Although familiarity may feel comforting, it’s often a hidden trap. The truth is, brilliant work, new discoveries, and novel sources of inspiration usually come from areas of unexplored paths, and that unexplored territory often takes the appearance of discomfort.
Pushing beyond the boundaries of your comfort zone may take some practice, but the rewards are well worth it—for both personal and professional development. We’ve gathered some of the best sources of inspiration to help you find the motivation and know-how to tackle the challenge of getting out of that zone—and making big things happen.
Before you learn how to escape your comfort zone, first learn about what it is and what makes it so difficult to break out of. (Lifehacker)
Here are some great ways to build your confidence by trying new things outside your work life. (Thought Catalog)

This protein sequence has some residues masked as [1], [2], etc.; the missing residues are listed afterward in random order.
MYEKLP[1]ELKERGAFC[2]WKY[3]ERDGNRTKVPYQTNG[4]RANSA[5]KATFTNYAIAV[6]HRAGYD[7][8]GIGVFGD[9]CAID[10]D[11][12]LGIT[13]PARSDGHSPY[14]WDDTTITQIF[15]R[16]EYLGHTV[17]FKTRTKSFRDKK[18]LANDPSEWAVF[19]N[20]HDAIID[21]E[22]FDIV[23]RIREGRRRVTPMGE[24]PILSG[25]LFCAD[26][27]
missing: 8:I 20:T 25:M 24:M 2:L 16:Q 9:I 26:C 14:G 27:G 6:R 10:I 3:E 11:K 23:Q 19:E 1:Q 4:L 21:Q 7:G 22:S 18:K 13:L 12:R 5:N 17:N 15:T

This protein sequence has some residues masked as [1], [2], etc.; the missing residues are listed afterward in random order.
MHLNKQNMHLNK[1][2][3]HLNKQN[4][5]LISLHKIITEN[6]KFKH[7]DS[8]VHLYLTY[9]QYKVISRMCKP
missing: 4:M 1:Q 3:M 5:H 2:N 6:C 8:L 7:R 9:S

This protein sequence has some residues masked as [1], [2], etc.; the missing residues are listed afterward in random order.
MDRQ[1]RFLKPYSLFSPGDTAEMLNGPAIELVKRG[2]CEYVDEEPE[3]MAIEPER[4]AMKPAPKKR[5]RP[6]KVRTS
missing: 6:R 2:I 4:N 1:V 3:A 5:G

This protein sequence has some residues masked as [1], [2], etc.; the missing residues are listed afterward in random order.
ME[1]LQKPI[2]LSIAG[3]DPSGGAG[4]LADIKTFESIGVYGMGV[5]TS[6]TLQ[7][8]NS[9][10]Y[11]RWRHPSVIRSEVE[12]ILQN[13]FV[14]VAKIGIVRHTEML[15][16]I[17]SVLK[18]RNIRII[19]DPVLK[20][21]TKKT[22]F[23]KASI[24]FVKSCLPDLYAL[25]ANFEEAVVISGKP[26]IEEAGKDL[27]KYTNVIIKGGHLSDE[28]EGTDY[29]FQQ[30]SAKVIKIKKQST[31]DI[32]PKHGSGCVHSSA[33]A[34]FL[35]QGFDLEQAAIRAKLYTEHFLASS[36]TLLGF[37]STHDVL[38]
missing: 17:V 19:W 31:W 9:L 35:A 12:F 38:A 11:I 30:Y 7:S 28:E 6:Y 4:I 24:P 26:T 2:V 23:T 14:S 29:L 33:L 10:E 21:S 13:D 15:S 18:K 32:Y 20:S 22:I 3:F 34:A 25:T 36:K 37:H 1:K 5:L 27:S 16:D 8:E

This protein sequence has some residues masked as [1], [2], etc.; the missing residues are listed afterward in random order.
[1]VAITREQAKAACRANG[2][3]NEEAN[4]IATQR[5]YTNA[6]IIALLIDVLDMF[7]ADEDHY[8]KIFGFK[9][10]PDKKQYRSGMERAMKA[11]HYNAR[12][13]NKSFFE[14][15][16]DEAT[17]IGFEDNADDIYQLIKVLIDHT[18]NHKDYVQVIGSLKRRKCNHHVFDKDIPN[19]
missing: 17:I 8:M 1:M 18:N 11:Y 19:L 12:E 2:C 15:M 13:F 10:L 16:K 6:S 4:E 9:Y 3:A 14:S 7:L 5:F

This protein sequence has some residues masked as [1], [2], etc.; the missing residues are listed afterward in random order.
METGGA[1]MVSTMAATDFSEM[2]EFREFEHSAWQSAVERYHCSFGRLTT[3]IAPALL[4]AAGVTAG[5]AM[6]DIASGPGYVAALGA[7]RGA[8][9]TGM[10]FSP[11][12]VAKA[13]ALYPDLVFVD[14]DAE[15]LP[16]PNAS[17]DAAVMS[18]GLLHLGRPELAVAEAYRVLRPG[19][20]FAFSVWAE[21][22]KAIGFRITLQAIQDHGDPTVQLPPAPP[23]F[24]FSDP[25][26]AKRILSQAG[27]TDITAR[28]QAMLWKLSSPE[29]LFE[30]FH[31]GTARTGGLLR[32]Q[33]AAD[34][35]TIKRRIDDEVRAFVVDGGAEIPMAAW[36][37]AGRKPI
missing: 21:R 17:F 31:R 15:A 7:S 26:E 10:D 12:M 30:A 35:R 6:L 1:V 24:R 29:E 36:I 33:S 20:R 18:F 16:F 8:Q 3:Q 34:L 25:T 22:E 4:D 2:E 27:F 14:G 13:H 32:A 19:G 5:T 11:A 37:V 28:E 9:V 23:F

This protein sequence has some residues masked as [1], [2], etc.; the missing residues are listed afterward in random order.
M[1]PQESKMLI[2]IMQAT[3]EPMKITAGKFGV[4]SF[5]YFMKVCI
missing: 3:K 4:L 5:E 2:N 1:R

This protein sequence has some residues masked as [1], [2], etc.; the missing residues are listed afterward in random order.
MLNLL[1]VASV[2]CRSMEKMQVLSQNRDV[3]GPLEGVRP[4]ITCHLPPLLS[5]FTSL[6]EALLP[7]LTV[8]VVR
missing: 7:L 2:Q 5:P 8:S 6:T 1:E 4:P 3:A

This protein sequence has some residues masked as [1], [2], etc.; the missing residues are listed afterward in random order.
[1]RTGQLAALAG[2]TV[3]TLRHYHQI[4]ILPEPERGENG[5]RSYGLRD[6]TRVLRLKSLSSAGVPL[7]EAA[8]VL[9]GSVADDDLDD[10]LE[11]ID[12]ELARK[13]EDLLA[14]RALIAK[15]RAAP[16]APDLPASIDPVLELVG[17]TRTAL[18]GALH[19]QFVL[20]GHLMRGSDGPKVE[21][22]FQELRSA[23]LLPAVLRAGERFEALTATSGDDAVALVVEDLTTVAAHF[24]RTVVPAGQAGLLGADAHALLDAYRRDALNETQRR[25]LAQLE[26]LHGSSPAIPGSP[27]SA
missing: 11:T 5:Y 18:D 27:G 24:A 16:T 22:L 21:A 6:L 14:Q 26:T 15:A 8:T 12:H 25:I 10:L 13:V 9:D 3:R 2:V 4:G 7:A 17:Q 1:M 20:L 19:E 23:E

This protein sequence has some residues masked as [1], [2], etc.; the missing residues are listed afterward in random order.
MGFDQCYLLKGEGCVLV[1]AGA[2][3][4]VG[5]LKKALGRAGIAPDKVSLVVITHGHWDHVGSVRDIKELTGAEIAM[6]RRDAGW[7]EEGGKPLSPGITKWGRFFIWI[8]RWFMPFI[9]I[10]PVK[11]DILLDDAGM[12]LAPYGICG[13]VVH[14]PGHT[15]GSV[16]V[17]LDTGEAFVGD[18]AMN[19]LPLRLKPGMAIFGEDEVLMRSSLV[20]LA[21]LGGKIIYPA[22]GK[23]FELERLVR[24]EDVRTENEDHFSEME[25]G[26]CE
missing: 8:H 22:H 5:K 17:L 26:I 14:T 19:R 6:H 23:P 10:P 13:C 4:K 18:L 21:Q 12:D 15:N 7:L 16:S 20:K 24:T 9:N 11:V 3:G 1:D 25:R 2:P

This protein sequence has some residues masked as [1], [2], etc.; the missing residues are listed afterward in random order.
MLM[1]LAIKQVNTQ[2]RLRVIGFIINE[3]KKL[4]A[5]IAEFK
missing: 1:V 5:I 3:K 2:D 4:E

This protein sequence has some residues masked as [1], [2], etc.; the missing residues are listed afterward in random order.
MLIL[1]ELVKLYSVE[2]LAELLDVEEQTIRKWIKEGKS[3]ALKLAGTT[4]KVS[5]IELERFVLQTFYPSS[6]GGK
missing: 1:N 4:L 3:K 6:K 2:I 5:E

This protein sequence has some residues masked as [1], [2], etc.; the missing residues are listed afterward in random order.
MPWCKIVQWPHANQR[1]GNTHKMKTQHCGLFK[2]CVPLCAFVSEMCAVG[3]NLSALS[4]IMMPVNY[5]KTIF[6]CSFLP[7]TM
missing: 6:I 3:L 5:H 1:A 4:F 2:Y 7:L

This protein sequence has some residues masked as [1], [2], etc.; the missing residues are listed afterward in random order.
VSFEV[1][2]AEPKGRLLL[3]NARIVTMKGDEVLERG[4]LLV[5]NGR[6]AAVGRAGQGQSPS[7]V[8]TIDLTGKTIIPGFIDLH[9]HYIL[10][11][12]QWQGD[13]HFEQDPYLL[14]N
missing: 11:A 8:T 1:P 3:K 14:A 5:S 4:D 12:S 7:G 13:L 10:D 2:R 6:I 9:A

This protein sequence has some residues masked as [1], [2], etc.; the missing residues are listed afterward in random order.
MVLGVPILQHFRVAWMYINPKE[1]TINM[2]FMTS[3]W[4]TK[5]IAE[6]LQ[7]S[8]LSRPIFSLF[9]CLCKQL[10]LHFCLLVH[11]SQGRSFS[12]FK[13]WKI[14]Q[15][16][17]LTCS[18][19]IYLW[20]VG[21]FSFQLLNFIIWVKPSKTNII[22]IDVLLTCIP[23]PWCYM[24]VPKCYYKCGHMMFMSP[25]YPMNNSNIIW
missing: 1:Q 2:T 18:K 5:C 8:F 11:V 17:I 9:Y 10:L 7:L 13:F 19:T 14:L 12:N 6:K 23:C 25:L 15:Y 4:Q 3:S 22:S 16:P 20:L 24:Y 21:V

Breaking out of your comfort zone is a lifestyle change, and this is exactly why stepping out of familiarity is so effective. (Medium)
Opening up and pushing the boundaries can start with some simple first steps. (Tiny Buddha)
Not only is discomfort the new comfort zone, but it’s the key to opportunity and discovery. (HBR)
By making these adjustments, both your professional and personal life will find new leads. (Positivity Blog)
See why your comfort zone is tied down by your habits to understand the best way to design a new comfort zone. (Lifehack)
Learn from people (read: entrepreneurs) who’ve already done it. See the six ways they think and deal with constant change in their startups. (AlleyWatch)
Already starting to feel inspired? Read the articles below to learn more about how to make your comfort zone work for you:
- Not Making Progress? Why You Shouldn’t Give Up Just Yet
- 15 Questions to Ask Yourself Every Friday
- What to Do When You Don’t Feel Ready for a Challenging Project
Photo of swinging courtesy of Shutterstock.
Before joining The Muse, Sarah worked in social business innovation for Virgin Unite in London, strategy and innovation at Market Gravity, sustainability research in the Dominican Republic, and business development for a NYC startup. Wrapping up her time at Columbia University, she’s headed to McKinsey & Company after graduation. Say hi on Twitter @sarahlichang.More from this Author